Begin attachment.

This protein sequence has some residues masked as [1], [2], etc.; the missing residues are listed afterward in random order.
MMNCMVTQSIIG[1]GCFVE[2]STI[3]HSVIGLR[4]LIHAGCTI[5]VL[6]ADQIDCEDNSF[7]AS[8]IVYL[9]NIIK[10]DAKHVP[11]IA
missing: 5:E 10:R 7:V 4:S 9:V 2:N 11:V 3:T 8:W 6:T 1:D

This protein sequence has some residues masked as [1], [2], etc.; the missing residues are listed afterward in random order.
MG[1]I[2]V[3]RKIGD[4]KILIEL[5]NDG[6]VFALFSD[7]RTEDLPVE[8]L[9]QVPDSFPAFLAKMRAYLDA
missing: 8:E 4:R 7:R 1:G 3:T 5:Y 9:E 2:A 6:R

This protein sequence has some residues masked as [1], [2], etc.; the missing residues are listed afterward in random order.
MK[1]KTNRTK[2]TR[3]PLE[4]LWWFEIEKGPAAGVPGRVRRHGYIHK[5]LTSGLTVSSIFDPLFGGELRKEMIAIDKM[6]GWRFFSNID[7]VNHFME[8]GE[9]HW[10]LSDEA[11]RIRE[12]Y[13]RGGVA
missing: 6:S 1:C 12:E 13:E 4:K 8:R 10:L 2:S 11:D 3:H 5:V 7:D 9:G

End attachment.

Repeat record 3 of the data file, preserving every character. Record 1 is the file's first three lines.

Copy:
This protein sequence has some residues masked as [1], [2], etc.; the missing residues are listed afterward in random order.
MK[1]KTNRTK[2]TR[3]PLE[4]LWWFEIEKGPAAGVPGRVRRHGYIHK[5]LTSGLTVSSIFDPLFGGELRKEMIAIDKM[6]GWRFFSNID[7]VNHFME[8]GE[9]HW[10]LSDEA[11]RIRE[12]Y[13]RGGVA
missing: 6:S 1:C 12:E 13:E 4:K 8:R 10:L 2:S 11:D 3:H 5:V 7:D 9:G